All the non-truncating mutations of the MITF basic domain (missense substitutions and in-frame deletions, here described or previously published) are reported in Table 1. They all involve amino-acids highly conserved across evolution. None of them is predicted to result in a truncating protein through splice alteration. All are predicted as probably damaging by polyphen-2. In order to further document pathogenicity, we looked at their localisation in tertiary structure. The three-dimensional (3D) structure of MITF has not been determined but several other bHLH factors have been studied in their bound-to-DNA conformation. An example using SREBP1-A18 is shown in the supplementary Figure. Equivalent amino-acids that are mutated in MITF are on the side of the basic domain α-helix that is localized in contact with the DNA groove, while the unbound side of the α-helix appears devoid of mutations.
DISCUSSION

We report the clinical features and genotypes of six unrelated families segregating missense mutations or in-frame deletions located in the MITF basic domain. Three of these mutations have not been previously reported.

Our report brings to fifteen the number of cases with mutations specifically affecting this domain. The p.Arg217del mutation is peculiar in that it is the only in-frame deletion and it represents half of the cases. It has been found in at least two ethnic groups and often occurs de novo. Its recurrence might be partly due to the presence of a short nucleotide triplet repeat. Functional tests have suggested that this mutation, or its mouse homolog, may act as a dominant negative allele.9, 19

Among the abundant mouse Mitf alleles, several are similar to the human mutations we identified or affect the same residue: microphthalmia (MitfMi) is similar to p.Arg217del, Oak-ridge (MitfMi-Or) to p.Arg216Lys, and White (MitfMi-wh) affects the Ile212 that is changed to Asn.19 Due to the difference of transmission between mouse and human and to the influence of the background strain in mouse, it is difficult to speculate about the phenotypic correlations between species.

Table 1 regroups the clinical features observed in all fifteen families. The data published initially have been completed here when the first description was brief.17 Our study reveals a great variability of clinical features, and not exclusively Tietz syndrome as previously hypothesized.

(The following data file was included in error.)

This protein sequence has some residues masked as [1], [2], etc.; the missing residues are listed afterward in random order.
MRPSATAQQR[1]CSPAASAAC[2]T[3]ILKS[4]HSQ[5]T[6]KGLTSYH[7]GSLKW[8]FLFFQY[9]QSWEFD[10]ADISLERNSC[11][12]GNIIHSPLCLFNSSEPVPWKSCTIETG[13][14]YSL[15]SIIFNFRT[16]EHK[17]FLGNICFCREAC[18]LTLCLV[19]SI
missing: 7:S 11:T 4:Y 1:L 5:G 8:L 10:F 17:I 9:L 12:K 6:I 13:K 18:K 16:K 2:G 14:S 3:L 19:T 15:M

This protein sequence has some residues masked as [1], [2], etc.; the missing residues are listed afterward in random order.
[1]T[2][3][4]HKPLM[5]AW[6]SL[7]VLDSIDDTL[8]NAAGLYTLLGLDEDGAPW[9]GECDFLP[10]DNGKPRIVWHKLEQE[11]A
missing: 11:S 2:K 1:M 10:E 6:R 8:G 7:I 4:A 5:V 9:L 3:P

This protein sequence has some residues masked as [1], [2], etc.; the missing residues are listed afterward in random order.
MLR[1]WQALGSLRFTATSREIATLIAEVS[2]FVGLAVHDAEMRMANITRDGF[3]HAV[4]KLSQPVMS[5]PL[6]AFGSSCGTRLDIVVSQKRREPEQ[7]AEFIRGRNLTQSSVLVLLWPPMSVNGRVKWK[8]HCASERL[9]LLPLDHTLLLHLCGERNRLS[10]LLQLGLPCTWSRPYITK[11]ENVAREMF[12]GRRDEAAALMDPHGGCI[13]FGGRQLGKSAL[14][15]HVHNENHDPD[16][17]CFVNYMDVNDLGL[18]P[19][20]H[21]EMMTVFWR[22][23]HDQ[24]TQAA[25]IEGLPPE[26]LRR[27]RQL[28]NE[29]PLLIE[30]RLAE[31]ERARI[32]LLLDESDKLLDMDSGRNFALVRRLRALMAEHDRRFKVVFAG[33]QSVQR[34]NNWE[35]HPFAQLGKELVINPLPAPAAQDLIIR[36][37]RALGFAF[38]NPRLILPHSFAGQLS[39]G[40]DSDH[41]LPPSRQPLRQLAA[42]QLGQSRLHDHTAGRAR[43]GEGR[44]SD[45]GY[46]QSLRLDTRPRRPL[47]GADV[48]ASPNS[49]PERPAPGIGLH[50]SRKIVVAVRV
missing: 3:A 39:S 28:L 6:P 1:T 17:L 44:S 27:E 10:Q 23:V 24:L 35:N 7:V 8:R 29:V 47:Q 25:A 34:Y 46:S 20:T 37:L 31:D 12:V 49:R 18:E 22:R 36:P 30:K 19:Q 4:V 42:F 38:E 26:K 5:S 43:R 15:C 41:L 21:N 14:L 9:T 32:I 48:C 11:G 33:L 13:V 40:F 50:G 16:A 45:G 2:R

Patient 1 differs from the other cases by the absence of congenital hearing loss. Deafness has a high frequency in our study, affecting 14 out of the 15 families. Pigmentary disorders are always present including blue irides or partial heterochromia, patchy to diffuse skin hypopigmentation, light blond hair from birth or a white forelock, premature greying, freckles, lentigines and cafe-au-lait macules (Table 1).

According to the diagnostic criteria for WS proposed by the Waardenburg Consortium, all the patients could be diagnosed as having WS. Indeed, Tietz syndrome is characterized as a variant with a “more severe” phenotype: association of congenital profound sensorineural hearing loss and uniform dilution of pigmentation (skin, eyes and hair). The observation that melanocyte density is normal in the hypopigmented areas suggests that the migration of melanocytes progenitors occurs normally and argues for an abnormality of melanocyte function8. However, both mechanisms may coexist, as generalized hypopigmentation and WS-type depigmented patches are sometimes observed in the same patients (Figure 1c). However, the difference between diffuse hypopigmentation and normal fair skin may be unclear in some cases, and distinction between Tietz and WS is sometimes difficult. Diffuse hypopigmentation could be considered as another variable phenotypic feature of WS, being associated with some, but not all, MITF basic domain mutations. Of note, the patients who independently carry recurrent mutations (p.Arg217del or p.Arg217Ile) do not all show the same phenotype, with only some being classified as Tietz syndrome.

We observed a striking frequency of freckles (60%), mainly in Asian populations (66%). They were not observed within the depigmented patches, possibly because of a complete absence of melanocytes. In the literature, we found only three cases of freckles in patients with other MITF mutations.17, 20-22 However freckles have not usually been considered as part of the WS pigmentary disorders2 so far and their occurrence might be underestimated. Chen et al. recently proposed it to be a Chinese variant of the WS phenotype17 but we found it in some European patients as well. The melanocortin-1 receptor gene, MC1R, described as the major freckle gene,23 is a good candidate to influence this phenotype. It encodes a G-protein-coupled receptor that mediates the α-MSH (melanocyte-stimulating hormone) effect in melanocytes, resulting in an upregulation of MITF. MC1R is characterized by a remarkably polymorphic sequence.24 Some missense changes result in lower eumelanin induction that favors a eumelanin to pheomelanin shift, and explains the association found between the presence of MC1R variant alleles and the occurrence of red hair, fair skin and sun sensitivity.25